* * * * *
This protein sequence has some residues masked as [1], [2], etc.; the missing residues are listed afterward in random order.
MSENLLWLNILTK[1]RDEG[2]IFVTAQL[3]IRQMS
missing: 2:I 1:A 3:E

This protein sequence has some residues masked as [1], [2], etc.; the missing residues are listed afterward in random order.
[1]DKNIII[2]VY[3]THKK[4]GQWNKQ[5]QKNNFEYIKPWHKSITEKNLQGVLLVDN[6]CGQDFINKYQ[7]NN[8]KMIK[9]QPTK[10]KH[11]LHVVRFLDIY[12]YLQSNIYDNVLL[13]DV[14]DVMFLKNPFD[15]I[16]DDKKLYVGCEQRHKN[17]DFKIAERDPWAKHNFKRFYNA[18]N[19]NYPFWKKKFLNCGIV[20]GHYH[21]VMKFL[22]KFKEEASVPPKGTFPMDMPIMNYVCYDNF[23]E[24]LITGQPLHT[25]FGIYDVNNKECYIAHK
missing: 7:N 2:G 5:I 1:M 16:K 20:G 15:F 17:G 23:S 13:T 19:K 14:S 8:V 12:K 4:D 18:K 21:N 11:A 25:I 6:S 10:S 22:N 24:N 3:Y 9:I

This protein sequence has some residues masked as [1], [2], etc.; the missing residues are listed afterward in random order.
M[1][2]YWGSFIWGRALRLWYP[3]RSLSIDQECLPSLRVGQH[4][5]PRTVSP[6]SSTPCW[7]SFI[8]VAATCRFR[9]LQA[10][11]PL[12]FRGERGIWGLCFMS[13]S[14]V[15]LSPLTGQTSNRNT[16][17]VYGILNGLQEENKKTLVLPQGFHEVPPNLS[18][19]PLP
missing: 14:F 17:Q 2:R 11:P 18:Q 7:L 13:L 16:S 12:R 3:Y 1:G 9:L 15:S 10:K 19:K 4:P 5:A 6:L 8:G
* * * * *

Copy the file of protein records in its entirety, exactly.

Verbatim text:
This protein sequence has some residues masked as [1], [2], etc.; the missing residues are listed afterward in random order.
MSENLLWLNILTK[1]RDEG[2]IFVTAQL[3]IRQMS
missing: 2:I 1:A 3:E

This protein sequence has some residues masked as [1], [2], etc.; the missing residues are listed afterward in random order.
[1]DKNIII[2]VY[3]THKK[4]GQWNKQ[5]QKNNFEYIKPWHKSITEKNLQGVLLVDN[6]CGQDFINKYQ[7]NN[8]KMIK[9]QPTK[10]KH[11]LHVVRFLDIY[12]YLQSNIYDNVLL[13]DV[14]DVMFLKNPFD[15]I[16]DDKKLYVGCEQRHKN[17]DFKIAERDPWAKHNFKRFYNA[18]N[19]NYPFWKKKFLNCGIV[20]GHYH[21]VMKFL[22]KFKEEASVPPKGTFPMDMPIMNYVCYDNF[23]E[24]LITGQPLHT[25]FGIYDVNNKECYIAHK
missing: 7:N 2:G 5:I 1:M 16:K 20:G 15:F 17:G 23:S 13:T 19:K 14:S 8:V 12:K 4:D 18:K 21:N 11:A 25:I 6:S 10:S 22:N 24:N 3:Y 9:I

This protein sequence has some residues masked as [1], [2], etc.; the missing residues are listed afterward in random order.
M[1][2]YWGSFIWGRALRLWYP[3]RSLSIDQECLPSLRVGQH[4][5]PRTVSP[6]SSTPCW[7]SFI[8]VAATCRFR[9]LQA[10][11]PL[12]FRGERGIWGLCFMS[13]S[14]V[15]LSPLTGQTSNRNT[16][17]VYGILNGLQEENKKTLVLPQGFHEVPPNLS[18][19]PLP
missing: 14:F 17:Q 2:R 11:P 18:Q 7:L 13:L 16:S 12:R 3:Y 1:G 9:L 15:S 10:K 19:K 4:P 5:A 6:L 8:G